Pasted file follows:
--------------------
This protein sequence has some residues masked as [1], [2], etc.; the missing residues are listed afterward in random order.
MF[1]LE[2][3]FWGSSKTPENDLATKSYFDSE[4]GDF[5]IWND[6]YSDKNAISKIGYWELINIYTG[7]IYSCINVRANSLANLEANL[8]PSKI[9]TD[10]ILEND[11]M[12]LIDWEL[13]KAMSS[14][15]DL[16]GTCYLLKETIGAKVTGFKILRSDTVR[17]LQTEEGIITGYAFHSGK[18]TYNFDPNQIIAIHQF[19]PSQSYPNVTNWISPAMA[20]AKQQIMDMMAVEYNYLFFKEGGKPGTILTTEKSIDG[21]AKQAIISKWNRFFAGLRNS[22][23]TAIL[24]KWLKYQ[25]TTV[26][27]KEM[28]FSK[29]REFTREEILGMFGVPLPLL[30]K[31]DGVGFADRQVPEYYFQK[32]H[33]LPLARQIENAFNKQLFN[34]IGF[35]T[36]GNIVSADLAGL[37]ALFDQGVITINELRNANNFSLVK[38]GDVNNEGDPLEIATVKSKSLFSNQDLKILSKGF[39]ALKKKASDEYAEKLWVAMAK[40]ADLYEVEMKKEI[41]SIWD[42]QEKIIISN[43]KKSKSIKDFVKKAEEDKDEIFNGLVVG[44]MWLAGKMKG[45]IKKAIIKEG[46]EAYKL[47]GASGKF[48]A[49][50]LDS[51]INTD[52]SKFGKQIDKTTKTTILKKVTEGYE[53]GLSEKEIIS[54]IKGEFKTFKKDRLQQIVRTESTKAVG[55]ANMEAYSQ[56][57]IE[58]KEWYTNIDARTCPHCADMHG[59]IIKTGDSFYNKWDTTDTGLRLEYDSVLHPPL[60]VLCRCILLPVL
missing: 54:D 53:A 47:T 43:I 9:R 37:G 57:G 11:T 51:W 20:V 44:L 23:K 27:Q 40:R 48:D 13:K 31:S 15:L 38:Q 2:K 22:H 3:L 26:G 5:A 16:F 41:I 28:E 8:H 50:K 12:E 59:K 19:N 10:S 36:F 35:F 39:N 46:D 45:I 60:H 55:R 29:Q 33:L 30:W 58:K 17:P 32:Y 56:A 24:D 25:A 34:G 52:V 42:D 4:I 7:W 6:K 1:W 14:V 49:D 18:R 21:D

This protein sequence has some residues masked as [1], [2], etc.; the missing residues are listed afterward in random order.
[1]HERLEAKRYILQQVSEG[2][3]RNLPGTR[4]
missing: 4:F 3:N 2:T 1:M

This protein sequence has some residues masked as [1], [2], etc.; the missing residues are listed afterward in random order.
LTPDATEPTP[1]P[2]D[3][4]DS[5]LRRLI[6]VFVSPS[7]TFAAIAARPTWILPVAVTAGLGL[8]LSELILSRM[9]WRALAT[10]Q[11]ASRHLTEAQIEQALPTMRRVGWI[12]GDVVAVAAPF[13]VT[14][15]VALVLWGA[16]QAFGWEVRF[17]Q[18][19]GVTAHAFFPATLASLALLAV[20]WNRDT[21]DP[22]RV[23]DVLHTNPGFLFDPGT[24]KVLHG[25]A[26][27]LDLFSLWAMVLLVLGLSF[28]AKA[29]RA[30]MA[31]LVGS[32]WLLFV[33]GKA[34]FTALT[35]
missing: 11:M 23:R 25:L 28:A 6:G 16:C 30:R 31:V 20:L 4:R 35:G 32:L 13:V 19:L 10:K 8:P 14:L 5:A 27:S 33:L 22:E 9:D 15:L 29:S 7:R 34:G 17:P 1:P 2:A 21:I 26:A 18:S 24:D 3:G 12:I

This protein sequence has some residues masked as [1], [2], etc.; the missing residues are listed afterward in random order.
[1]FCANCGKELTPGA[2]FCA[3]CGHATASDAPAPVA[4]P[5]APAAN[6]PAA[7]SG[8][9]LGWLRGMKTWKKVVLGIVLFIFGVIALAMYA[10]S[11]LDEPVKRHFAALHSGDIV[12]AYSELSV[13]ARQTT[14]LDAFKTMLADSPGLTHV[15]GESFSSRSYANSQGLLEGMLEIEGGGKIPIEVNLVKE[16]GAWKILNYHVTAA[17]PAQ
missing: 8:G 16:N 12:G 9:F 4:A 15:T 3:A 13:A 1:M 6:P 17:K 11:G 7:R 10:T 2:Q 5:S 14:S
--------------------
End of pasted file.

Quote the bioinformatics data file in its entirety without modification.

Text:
This protein sequence has some residues masked as [1], [2], etc.; the missing residues are listed afterward in random order.
MF[1]LE[2][3]FWGSSKTPENDLATKSYFDSE[4]GDF[5]IWND[6]YSDKNAISKIGYWELINIYTG[7]IYSCINVRANSLANLEANL[8]PSKI[9]TD[10]ILEND[11]M[12]LIDWEL[13]KAMSS[14][15]DL[16]GTCYLLKETIGAKVTGFKILRSDTVR[17]LQTEEGIITGYAFHSGK[18]TYNFDPNQIIAIHQF[19]PSQSYPNVTNWISPAMA[20]AKQQIMDMMAVEYNYLFFKEGGKPGTILTTEKSIDG[21]AKQAIISKWNRFFAGLRNS[22][23]TAIL[24]KWLKYQ[25]TTV[26][27]KEM[28]FSK[29]REFTREEILGMFGVPLPLL[30]K[31]DGVGFADRQVPEYYFQK[32]H[33]LPLARQIENAFNKQLFN[34]IGF[35]T[36]GNIVSADLAGL[37]ALFDQGVITINELRNANNFSLVK[38]GDVNNEGDPLEIATVKSKSLFSNQDLKILSKGF[39]ALKKKASDEYAEKLWVAMAK[40]ADLYEVEMKKEI[41]SIWD[42]QEKIIISN[43]KKSKSIKDFVKKAEEDKDEIFNGLVVG[44]MWLAGKMKG[45]IKKAIIKEG[46]EAYKL[47]GASGKF[48]A[49][50]LDS[51]INTD[52]SKFGKQIDKTTKTTILKKVTEGYE[53]GLSEKEIIS[54]IKGEFKTFKKDRLQQIVRTESTKAVG[55]ANMEAYSQ[56][57]IE[58]KEWYTNIDARTCPHCADMHG[59]IIKTGDSFYNKWDTTDTGLRLEYDSVLHPPL[60]VLCRCILLPVL
missing: 54:D 53:A 47:T 43:I 9:R 37:G 57:G 11:T 51:W 20:V 44:L 23:K 27:Q 40:R 48:D 13:K 31:S 15:L 38:Q 2:K 22:H 3:L 26:G 5:A 16:F 41:I 28:E 8:H 50:K 12:E 59:K 19:N 10:S 36:F 35:F 39:N 46:D 45:I 60:H 55:R 29:Q 33:L 30:W 58:K 17:P 32:Y 56:A 24:D 25:A 34:G 52:V 42:D 4:I 7:W 6:K 1:W 14:V 49:D 18:R 21:D

This protein sequence has some residues masked as [1], [2], etc.; the missing residues are listed afterward in random order.
[1]HERLEAKRYILQQVSEG[2][3]RNLPGTR[4]
missing: 4:F 3:N 2:T 1:M

This protein sequence has some residues masked as [1], [2], etc.; the missing residues are listed afterward in random order.
LTPDATEPTP[1]P[2]D[3][4]DS[5]LRRLI[6]VFVSPS[7]TFAAIAARPTWILPVAVTAGLGL[8]LSELILSRM[9]WRALAT[10]Q[11]ASRHLTEAQIEQALPTMRRVGWI[12]GDVVAVAAPF[13]VT[14][15]VALVLWGA[16]QAFGWEVRF[17]Q[18][19]GVTAHAFFPATLASLALLAV[20]WNRDT[21]DP[22]RV[23]DVLHTNPGFLFDPGT[24]KVLHG[25]A[26][27]LDLFSLWAMVLLVLGLSF[28]AKA[29]RA[30]MA[31]LVGS[32]WLLFV[33]GKA[34]FTALT[35]
missing: 11:M 23:R 25:L 28:A 6:G 16:C 30:R 31:V 20:L 4:R 35:G 32:L 13:V 19:L 10:K 8:P 14:L 5:A 27:S 33:L 22:E 9:D 15:L 29:S 7:R 34:G 17:P 1:P 2:A 21:I 26:A 18:S 24:D 3:G 12:I

This protein sequence has some residues masked as [1], [2], etc.; the missing residues are listed afterward in random order.
[1]FCANCGKELTPGA[2]FCA[3]CGHATASDAPAPVA[4]P[5]APAAN[6]PAA[7]SG[8][9]LGWLRGMKTWKKVVLGIVLFIFGVIALAMYA[10]S[11]LDEPVKRHFAALHSGDIV[12]AYSELSV[13]ARQTT[14]LDAFKTMLADSPGLTHV[15]GESFSSRSYANSQGLLEGMLEIEGGGKIPIEVNLVKE[16]GAWKILNYHVTAA[17]PAQ
missing: 8:G 16:N 12:G 9:F 4:A 15:T 3:A 13:A 1:M 6:P 17:K 11:G 7:R 10:T 2:Q 5:S 14:S